Tag Archives: author groups

Be a Catalyst for Your Own Author’s Group

Ever since Emblazon got its start last summer, I’ve been bombarded with requests to join. Unfortunately, membership is limited, or communication and administration would quickly get out of control. So I thought an honest post about how and why I initiated this group and the benefits members derive would be in order in case some of you would like to form your own group.istockphoto

So how did Emblazon begin? It evolved slowly, starting with my own experience writing a teen and tween book review blog. Then last year I ran across the Indelibles, a website administered by 20+ young adult authors, which got me thinking how beneficial it might be to team up with other tween authors. The idea fomented as I drafted my first Taylor Davis novel. After its release in the spring, I started brainstorming ideas for a blog based on the Indelibles model.

I actually designed the blog—the name, the mission statement, the monthly meme, the first pages, the posting timeframe, member expectations—before I began pitching it to other authors so they could see exactly what I had in mind and make a well informed decision about whether they would make a good fit. And I wanted them to have an idea of the level of commitment membership would entail. You can see the early Emblazon Membership document I drew up here. Then I began inviting authors.

My book blog gave me a great place to start. I’d reviewed countless books over the last few years and had a list of about ten or twelve indie authors I’d been highly impressed with. Some joined, some didn’t. It wasn’t enough to fill the 15-20 slots I hoped to start with, so I asked for recommendations from the other members. If they had read a particular author’s work and recommended them, that author automatically received an invitation. If they were merely suggesting someone they had not read, I dug up one of that author’s books and made a judgment call based on the writing skill and tween appropriateness I found there.

This branching out marked the first instance of shifting control from myself to the group, and it was a little scary. I didn’t know who I was getting. But as we spent the first part of the summer getting to know each other and preparing for our July launch, I was delighted with each and every one of them. We’re wonderfully varied, with different skills and connections. Fortunately, designer D. Robert Pease was an early member who offered to improve our blog’s appearance. We have two more gifted designers, small press authors, a leader in the New England SCBWI chapter, bloggers, and Twitterers. We have a best selling indie with a real head for the market. We have thinkers, administrators, volunteers, cheerleaders, teachers, supporters, encouragers. I had envisioned such a group. I was thrilled to watch it become a reality. And seeing that we shared a vision made it easy to hand over power to others who could manage their areas of expertise much better than me. We’ve truly become a cohesive, democratic team.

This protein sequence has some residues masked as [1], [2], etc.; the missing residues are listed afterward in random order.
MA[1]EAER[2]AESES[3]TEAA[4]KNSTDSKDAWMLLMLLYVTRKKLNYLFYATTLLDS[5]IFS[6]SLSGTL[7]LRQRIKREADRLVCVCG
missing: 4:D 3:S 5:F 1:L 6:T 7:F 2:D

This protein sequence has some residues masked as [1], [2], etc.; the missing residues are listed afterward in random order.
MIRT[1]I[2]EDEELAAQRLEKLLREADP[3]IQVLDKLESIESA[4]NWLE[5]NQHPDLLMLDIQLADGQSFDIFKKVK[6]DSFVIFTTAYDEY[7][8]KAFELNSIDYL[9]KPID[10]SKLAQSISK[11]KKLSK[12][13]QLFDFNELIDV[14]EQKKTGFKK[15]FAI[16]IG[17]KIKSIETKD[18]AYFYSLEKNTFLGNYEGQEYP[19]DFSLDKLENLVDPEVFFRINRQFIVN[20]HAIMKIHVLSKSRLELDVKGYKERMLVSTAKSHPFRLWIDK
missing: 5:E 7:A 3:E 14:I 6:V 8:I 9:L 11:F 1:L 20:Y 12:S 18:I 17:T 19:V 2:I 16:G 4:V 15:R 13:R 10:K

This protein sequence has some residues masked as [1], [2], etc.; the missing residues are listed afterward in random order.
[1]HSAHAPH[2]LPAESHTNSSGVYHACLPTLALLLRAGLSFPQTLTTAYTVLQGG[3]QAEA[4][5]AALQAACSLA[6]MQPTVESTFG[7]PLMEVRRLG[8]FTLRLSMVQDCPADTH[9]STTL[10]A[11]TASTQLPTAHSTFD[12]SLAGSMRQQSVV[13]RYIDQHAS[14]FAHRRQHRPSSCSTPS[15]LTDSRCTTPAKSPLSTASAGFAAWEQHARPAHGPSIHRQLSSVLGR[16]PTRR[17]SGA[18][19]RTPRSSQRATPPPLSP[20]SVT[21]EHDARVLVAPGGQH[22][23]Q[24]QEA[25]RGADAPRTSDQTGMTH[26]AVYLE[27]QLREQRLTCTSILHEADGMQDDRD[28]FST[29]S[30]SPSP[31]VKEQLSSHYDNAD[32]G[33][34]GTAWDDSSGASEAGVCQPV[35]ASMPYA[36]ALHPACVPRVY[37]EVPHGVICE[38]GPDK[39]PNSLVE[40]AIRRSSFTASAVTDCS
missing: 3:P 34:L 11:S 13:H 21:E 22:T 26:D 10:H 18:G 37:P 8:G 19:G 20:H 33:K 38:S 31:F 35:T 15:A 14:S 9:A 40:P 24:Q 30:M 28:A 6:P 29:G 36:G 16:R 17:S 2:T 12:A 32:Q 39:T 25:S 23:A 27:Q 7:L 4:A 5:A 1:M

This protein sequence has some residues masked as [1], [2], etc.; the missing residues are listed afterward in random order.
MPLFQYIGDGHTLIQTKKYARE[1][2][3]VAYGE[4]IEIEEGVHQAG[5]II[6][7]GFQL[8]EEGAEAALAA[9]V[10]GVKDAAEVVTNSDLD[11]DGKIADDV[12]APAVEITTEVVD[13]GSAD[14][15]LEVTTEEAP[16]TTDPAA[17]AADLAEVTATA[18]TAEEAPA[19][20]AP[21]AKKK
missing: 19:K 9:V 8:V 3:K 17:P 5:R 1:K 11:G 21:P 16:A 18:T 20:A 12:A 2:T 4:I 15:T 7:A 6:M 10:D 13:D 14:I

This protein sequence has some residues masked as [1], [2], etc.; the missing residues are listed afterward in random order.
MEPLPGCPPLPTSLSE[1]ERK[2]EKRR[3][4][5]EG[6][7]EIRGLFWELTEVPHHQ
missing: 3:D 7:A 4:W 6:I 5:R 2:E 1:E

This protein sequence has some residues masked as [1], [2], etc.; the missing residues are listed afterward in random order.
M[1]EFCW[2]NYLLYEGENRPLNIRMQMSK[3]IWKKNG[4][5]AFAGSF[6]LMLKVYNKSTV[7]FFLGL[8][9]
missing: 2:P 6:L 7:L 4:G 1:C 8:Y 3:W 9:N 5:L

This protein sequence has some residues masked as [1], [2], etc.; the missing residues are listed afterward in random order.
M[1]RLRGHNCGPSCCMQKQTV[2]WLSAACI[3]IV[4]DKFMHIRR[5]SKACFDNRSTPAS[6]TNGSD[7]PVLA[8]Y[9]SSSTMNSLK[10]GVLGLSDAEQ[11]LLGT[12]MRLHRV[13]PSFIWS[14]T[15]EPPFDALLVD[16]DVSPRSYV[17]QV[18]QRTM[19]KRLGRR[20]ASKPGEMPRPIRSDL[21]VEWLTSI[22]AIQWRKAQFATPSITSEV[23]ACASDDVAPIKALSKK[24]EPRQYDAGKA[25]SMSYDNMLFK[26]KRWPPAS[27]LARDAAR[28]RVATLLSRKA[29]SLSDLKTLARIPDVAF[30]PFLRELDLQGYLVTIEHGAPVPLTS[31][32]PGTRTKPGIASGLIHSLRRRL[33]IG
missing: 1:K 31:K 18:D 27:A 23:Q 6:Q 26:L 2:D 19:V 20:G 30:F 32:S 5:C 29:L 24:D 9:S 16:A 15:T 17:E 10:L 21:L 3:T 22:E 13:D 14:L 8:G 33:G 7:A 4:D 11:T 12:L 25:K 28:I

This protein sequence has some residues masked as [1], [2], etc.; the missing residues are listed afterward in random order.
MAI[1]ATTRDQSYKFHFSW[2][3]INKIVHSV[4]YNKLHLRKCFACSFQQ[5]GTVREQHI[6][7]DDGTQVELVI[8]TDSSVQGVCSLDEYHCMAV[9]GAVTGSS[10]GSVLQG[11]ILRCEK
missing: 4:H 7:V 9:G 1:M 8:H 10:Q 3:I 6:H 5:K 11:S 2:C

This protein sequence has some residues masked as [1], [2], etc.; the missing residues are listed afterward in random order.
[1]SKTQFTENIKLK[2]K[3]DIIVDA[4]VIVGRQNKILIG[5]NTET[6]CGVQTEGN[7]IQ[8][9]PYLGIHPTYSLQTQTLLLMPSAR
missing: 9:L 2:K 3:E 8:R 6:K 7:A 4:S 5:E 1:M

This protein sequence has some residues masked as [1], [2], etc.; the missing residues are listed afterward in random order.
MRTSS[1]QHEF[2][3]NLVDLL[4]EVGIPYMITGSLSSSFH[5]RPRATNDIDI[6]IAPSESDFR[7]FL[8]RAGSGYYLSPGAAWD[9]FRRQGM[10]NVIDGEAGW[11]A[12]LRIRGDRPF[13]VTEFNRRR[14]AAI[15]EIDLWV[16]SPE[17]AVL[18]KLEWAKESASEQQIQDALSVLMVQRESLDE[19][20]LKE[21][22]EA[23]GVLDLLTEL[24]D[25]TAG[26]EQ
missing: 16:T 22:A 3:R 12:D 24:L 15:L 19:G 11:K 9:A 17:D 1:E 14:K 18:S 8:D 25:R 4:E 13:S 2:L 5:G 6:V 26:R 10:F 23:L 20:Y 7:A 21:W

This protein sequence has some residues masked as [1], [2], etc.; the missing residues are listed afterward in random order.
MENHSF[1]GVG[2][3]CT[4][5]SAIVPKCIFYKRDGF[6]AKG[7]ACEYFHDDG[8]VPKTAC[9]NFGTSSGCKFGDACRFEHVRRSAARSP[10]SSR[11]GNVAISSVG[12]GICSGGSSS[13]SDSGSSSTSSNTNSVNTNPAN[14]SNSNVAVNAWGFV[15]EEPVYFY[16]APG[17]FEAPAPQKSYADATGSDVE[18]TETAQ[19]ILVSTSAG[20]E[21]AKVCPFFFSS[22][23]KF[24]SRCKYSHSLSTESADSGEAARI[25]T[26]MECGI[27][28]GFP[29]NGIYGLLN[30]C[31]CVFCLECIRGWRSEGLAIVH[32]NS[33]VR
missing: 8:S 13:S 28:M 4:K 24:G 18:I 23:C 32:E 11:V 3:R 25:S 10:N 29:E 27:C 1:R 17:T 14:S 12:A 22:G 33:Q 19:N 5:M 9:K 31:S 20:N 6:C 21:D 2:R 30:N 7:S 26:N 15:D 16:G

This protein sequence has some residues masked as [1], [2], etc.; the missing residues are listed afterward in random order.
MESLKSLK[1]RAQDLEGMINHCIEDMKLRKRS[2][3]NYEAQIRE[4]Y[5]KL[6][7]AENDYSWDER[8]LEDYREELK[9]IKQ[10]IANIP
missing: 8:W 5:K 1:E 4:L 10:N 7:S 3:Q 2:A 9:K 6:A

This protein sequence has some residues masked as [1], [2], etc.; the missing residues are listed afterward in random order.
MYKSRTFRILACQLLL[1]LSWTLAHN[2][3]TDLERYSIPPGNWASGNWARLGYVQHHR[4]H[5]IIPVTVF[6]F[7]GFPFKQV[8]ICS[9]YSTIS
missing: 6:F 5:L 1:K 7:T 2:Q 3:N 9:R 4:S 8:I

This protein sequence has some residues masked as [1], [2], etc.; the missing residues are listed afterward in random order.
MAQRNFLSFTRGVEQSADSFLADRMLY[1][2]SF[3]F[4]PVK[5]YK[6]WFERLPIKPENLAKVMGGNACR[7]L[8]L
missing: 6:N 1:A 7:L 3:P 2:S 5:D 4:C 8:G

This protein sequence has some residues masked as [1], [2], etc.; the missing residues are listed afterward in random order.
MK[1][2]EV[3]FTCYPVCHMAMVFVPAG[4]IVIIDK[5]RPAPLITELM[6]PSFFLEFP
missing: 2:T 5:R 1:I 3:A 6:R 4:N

Our launch was a little crazy. As we settled into a routine, however, I realized my vision had been very small. I’d wanted a blog where we could increase our visibility, help other writers succeed, and build a supportive tween-centered community. I soon found that when this many authors put their heads together, things are going to happen! Apart from the blog—behind the scenes where readers can’t see—we’ve generated many, many ideas to push each other toward greater success. Just a few of them include exploring the benefits of and obtaining Lexile scores, procuring ready made MARC file for the convenience of librarians, creating an email list of educators and librarians, issuing a biannual catalog—it’s fabulous; you’ll see it soon!—joining NetGalley, and a hundred other ideas. The power of a cooperative group is amazing!

In conclusion, Emblazon has far exceeded my expectations. I may have been the spark that ignited the group—the idea, of course, was borrowed—but it was this fabulous team of individuals who have pitched in and made it what it is. Our membership isn’t changing quickly. If you had an interest in joining us, your chances of getting in are very small. But you can be the catalyst for a new author group. It isn’t that hard. It just takes some planning and initiative. (If you have specific questions, drop me an email.) Once it gets running, everyone contributes. And I think you’ll be amazed at what your team comes up with!

Image courtesy of stock.xchang.


0451111Michelle Isenhoff writes adventures for kids up to age 79 (so far). She’s the author of the popular Divided Decade Trilogy and more recently, the humorous Taylor Davis series.

When Michelle’s not writing imaginary adventures, she’s probably off on one. She loves roller coasters and swimming in big waves. She’s an avid runner. She likes large dogs, high school football games, old graveyards, and wearing flip-flops all winter. Once an elementary teacher, Michelle now homeschools two of her three kids and looks forward to summer break as much as they do. Website | Facebook | Twitter | Goodreads | Youtube | Email